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Title: Data Driven High Explosive Burn Rates (U)

  1. Los Alamos National Laboratory
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Research Org.:
Los Alamos National Lab. (LANL), Los Alamos, NM (United States)
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Conference: Nuclear Explosives Code Development Conference ; 2014-10-20 - 2014-10-24 ; Los Alamos, New Mexico, United States
Country of Publication:
United States
Mathematics & Computing(97)

Citation Formats

Scannapieco, Anthony J. Data Driven High Explosive Burn Rates (U). United States: N. p., 2015. Web.
Scannapieco, Anthony J. Data Driven High Explosive Burn Rates (U). United States.
Scannapieco, Anthony J. 2015. "Data Driven High Explosive Burn Rates (U)". United States. doi:.
title = {Data Driven High Explosive Burn Rates (U)},
author = {Scannapieco, Anthony J.},
abstractNote = {},
doi = {},
journal = {},
number = ,
volume = ,
place = {United States},
year = 2015,
month = 2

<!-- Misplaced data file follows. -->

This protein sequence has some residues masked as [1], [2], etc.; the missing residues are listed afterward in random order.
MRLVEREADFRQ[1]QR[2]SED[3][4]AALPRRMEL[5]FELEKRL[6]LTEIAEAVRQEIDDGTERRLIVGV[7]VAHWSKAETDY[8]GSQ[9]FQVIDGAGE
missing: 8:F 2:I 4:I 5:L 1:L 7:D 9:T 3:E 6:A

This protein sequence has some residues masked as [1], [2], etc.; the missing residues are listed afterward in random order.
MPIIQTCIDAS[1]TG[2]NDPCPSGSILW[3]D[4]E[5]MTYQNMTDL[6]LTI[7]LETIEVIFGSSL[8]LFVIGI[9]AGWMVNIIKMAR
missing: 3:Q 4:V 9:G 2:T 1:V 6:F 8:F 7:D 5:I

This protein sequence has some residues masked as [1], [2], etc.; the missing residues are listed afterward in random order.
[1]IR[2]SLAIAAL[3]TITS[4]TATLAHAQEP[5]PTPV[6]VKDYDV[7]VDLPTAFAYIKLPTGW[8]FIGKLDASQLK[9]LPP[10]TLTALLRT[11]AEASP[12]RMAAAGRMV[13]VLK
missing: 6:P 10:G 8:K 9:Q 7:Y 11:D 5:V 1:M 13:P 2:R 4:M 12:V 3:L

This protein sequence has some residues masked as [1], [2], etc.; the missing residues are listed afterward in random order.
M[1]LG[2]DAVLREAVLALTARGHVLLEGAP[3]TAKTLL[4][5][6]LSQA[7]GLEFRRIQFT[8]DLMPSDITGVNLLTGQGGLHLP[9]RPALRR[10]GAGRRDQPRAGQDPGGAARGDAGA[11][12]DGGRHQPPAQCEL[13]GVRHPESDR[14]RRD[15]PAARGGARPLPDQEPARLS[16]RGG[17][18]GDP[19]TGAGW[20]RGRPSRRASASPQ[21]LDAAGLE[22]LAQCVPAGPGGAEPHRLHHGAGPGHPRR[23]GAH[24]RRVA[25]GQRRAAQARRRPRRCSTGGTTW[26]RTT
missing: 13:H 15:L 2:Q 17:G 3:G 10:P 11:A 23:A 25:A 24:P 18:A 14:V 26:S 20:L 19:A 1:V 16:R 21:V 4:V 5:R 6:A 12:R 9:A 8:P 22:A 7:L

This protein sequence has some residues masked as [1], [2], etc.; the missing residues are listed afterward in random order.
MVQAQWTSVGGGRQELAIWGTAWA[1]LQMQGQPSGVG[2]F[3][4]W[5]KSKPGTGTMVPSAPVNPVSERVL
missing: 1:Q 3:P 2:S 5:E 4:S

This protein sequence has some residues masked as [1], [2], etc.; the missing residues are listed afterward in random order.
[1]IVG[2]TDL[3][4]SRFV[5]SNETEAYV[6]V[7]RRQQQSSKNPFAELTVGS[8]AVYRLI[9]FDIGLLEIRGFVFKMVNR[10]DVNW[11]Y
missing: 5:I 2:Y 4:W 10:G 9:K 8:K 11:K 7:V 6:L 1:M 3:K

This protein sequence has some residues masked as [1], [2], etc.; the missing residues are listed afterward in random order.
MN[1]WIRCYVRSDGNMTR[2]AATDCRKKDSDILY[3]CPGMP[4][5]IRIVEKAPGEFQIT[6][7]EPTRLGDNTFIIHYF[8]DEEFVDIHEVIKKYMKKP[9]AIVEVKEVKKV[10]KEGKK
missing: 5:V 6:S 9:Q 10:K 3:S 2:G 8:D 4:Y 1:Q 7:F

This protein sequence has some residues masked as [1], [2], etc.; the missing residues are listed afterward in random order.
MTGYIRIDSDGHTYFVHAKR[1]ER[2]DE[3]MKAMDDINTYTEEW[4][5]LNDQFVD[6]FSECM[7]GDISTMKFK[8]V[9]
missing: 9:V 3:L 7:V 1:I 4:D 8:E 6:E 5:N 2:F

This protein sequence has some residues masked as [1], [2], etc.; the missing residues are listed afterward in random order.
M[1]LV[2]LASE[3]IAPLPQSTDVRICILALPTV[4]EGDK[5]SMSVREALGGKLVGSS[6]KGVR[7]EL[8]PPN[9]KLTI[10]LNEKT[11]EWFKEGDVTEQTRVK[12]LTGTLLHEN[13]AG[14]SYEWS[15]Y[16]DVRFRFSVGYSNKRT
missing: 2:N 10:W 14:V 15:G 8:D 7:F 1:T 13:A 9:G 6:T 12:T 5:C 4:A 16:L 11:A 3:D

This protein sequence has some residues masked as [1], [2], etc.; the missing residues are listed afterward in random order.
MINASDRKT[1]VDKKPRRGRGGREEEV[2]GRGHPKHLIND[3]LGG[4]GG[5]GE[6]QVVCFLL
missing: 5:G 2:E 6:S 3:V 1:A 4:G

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  • Most material models used in numerical simulations are based on heuristics and empirically calibrated to experimental data. For a specific model, key questions are determining its domain of applicability and assessing its relative merits compared to other models. Answering these questions should be a part of model verification and validation (V and V). Here, we focus on V and V of high explosive models. Typically, model developers implemented their model in their own hydro code and use different sets of experiments to calibrate model parameters. Rarely can one find in the literature simulation results for different models of the samemore » experiment. Consequently, it is difficult to assess objectively the relative merits of different models. This situation results in part from the fact that experimental data is scattered through the literature (articles in journals and conference proceedings) and that the printed literature does not allow the reader to obtain data from a figure in electronic form needed to make detailed comparisons among experiments and simulations. In addition, it is very time consuming to set up and run simulations to compare different models over sufficiently many experiments to cover the range of phenomena of interest. The first difficulty could be overcome if the research community were to support an online web based database. The second difficulty can be greatly reduced by automating procedures to set up and run simulations of similar types of experiments. Moreover, automated testing would be greatly facilitated if the data files obtained from a database were in a standard format that contained key experimental parameters as meta-data in a header to the data file. To illustrate our approach to V and V, we have developed a high explosive database (HED) at LANL. It now contains a large number of shock initiation experiments. Utilizing the header information in a data file from HED, we have written scripts to generate an input file for a hydro code, run a simulation, and generate a comparison plot showing simulated and experimental velocity gauge data. These scripts are then applied to several series of experiments and to several HE burn models. The same systematic approach is applicable to other types of material models; for example, equations of state models and material strength models.« less